In addition to the seas and the soil and the people of the world, the planet’s skies would also greatly benefit from a meaningful vacation. As demonstrated by the cessation of air travel following the eruption of the Eyjafjallajokull volcano in Iceland in 2010 (not to mention shut downs and slow downs from labor strikes, and the limitation of automobile traffic, among other things), vacations from our ecocidal economy lead to vastly improved air quality. In other words, beyond improving the soil, the air, the seas, and people’s health and quality of life, vacations of various stripes and types alleviate climate change in general.

And while such improvements (to health, for instance) alone should lead reasonable people to adopt something akin to a secular sabbath (two or three mandatory holidays per week, perhaps), when we factor in what we know about climate change, and the harms we collectively face, the adoption of such a policy should amount to a socio-economic priority for all but the most disturbed sadists and masochists among us – a priority, by the way, with very few downsides. Indeed, while in earlier times vacations may have compromised people’s health to some degree (since vacations could impede the production of food, among other necessities), vacations pose no such problems presently. Modern agricultural practices enable the production of easily enough food to feed the world – the demands of profit, more than anything else, are what determine that millions of people should be deprived of sufficient nutrition.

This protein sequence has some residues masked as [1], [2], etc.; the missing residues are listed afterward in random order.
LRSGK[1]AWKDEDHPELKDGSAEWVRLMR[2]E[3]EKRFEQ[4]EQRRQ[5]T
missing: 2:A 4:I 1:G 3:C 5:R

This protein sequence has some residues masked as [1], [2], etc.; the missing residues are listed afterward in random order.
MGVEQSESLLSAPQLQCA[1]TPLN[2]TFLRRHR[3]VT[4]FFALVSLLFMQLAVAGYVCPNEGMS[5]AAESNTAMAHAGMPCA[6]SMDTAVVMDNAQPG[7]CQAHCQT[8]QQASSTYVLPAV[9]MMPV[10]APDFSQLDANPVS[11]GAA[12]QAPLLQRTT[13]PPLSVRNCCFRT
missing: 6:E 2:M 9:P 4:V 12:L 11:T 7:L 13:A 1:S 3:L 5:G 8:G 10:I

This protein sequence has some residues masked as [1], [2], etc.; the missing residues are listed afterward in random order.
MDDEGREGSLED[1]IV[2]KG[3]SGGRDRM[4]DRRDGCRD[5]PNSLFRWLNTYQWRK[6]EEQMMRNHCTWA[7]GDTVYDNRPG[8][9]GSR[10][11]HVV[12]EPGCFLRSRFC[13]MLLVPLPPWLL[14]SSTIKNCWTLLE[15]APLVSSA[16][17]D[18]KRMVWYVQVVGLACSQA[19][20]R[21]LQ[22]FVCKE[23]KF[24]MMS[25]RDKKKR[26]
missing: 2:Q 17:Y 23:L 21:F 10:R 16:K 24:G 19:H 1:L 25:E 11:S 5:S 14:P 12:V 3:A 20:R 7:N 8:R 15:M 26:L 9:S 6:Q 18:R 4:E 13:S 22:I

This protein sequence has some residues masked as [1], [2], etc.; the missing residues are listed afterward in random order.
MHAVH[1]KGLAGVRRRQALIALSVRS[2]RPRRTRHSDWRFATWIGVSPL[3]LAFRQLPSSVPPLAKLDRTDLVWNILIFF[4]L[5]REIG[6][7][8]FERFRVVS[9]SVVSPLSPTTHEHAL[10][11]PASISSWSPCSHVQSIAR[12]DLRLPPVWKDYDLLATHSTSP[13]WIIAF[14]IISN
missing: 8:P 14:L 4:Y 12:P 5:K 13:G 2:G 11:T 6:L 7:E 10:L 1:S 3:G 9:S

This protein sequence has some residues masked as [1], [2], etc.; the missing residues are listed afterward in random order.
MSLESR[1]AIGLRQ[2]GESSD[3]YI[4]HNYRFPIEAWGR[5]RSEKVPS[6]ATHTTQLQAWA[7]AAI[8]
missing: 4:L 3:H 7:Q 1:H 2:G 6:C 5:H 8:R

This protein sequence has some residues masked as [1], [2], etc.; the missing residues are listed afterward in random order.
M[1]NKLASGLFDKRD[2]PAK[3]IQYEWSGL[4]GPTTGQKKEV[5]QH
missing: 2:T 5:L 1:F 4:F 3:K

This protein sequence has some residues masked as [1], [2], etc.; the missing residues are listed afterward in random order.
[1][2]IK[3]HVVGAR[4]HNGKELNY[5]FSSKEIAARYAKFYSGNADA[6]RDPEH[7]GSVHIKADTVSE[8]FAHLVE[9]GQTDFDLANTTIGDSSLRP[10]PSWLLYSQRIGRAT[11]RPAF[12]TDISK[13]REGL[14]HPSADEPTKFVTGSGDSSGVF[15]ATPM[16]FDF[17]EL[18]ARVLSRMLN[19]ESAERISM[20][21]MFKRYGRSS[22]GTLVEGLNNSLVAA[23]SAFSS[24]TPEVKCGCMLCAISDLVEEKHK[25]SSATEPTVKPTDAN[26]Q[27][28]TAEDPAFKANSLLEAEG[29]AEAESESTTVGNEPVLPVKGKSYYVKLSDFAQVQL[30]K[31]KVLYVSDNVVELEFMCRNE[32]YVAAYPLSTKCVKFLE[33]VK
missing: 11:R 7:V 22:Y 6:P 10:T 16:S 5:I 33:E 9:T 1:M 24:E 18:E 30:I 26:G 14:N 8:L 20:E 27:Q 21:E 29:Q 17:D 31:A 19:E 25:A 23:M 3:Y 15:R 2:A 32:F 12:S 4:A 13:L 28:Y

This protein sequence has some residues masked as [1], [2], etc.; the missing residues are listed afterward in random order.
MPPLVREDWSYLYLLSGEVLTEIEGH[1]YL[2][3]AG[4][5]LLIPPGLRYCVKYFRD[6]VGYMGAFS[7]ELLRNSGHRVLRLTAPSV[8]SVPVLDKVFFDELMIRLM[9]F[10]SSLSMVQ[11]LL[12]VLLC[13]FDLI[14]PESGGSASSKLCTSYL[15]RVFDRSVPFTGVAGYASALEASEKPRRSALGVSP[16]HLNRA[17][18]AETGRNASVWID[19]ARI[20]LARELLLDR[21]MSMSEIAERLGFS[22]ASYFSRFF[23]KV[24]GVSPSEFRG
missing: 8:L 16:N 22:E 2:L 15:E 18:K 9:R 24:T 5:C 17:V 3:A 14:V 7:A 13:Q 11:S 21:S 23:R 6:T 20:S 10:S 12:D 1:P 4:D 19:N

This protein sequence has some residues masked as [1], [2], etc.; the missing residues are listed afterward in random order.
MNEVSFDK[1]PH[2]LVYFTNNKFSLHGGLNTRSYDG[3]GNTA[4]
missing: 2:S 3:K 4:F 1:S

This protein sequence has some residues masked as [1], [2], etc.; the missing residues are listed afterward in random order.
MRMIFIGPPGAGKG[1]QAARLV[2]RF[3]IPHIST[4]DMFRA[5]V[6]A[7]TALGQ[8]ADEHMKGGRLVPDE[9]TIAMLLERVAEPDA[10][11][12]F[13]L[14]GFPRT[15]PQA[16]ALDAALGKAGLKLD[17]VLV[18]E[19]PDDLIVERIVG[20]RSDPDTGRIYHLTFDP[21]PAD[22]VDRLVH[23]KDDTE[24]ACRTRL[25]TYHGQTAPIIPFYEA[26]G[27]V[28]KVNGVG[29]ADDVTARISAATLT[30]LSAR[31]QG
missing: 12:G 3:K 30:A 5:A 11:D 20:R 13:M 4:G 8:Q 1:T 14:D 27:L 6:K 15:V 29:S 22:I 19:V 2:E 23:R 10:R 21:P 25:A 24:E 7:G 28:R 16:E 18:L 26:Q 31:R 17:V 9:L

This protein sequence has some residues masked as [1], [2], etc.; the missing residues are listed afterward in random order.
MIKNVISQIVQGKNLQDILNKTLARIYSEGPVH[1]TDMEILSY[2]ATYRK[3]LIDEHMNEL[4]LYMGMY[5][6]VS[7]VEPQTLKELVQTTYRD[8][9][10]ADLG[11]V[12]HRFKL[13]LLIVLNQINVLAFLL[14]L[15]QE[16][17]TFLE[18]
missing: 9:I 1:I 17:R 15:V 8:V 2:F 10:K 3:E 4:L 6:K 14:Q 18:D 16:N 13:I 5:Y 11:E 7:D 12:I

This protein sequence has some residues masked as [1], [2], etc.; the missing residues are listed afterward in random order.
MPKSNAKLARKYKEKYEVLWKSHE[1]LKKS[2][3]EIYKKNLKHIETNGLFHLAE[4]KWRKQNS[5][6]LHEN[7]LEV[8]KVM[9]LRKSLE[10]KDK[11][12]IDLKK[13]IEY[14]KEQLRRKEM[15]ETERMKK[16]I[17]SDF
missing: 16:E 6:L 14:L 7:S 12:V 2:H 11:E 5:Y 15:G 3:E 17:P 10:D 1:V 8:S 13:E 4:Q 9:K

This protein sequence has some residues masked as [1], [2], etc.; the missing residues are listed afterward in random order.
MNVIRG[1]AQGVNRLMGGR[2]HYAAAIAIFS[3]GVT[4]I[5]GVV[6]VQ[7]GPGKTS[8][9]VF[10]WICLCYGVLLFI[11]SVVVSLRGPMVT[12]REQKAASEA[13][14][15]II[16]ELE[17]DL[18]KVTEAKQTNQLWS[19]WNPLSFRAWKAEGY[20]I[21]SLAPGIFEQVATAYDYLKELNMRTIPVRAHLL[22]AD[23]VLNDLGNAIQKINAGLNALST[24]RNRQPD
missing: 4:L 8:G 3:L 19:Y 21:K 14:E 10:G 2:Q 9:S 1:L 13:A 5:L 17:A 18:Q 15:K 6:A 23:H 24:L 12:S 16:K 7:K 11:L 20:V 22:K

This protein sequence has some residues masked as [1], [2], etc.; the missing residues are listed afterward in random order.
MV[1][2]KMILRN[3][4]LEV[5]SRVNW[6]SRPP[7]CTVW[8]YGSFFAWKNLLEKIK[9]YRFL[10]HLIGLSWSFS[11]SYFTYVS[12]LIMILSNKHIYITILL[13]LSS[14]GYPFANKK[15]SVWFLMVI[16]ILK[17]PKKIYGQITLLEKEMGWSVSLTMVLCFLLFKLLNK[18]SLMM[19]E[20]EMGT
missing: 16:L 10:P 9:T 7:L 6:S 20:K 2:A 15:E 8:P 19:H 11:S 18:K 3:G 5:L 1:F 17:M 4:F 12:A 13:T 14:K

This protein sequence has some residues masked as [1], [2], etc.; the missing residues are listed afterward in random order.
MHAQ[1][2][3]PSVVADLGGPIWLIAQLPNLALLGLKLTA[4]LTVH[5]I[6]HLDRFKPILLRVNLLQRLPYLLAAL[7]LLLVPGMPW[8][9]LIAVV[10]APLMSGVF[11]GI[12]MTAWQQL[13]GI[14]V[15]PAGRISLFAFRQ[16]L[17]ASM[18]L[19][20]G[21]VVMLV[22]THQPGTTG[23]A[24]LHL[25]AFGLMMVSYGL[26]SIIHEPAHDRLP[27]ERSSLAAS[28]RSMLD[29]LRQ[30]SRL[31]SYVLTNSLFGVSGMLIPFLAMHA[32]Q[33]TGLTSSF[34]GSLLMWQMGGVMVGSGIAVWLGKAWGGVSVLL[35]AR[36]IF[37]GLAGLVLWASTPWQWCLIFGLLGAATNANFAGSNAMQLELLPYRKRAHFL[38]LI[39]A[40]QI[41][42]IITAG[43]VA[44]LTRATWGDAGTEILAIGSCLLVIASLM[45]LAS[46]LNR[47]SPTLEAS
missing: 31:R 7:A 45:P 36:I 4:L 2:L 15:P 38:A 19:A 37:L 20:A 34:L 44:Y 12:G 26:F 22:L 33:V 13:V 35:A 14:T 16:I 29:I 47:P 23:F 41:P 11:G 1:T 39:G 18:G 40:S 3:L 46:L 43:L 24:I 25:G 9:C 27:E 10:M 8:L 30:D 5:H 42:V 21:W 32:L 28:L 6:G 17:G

With the capitalist economic system’s voracious requirements in mind, though, it takes little to recognize that ten, or so, extra vacations per month will result in both 1) less income, and added harms, for workers and 2) less profit for owners. Like the climate change problem, however, this apparent problem has a simple, low tech solution: the decommodification of housing, food, electricity, transportation, and other “necessities” will correct problem 1). As for problem 2) – well, the owners will just have to take a “haircut.” With economic inequality at historic highs, there’s little question that they can afford it.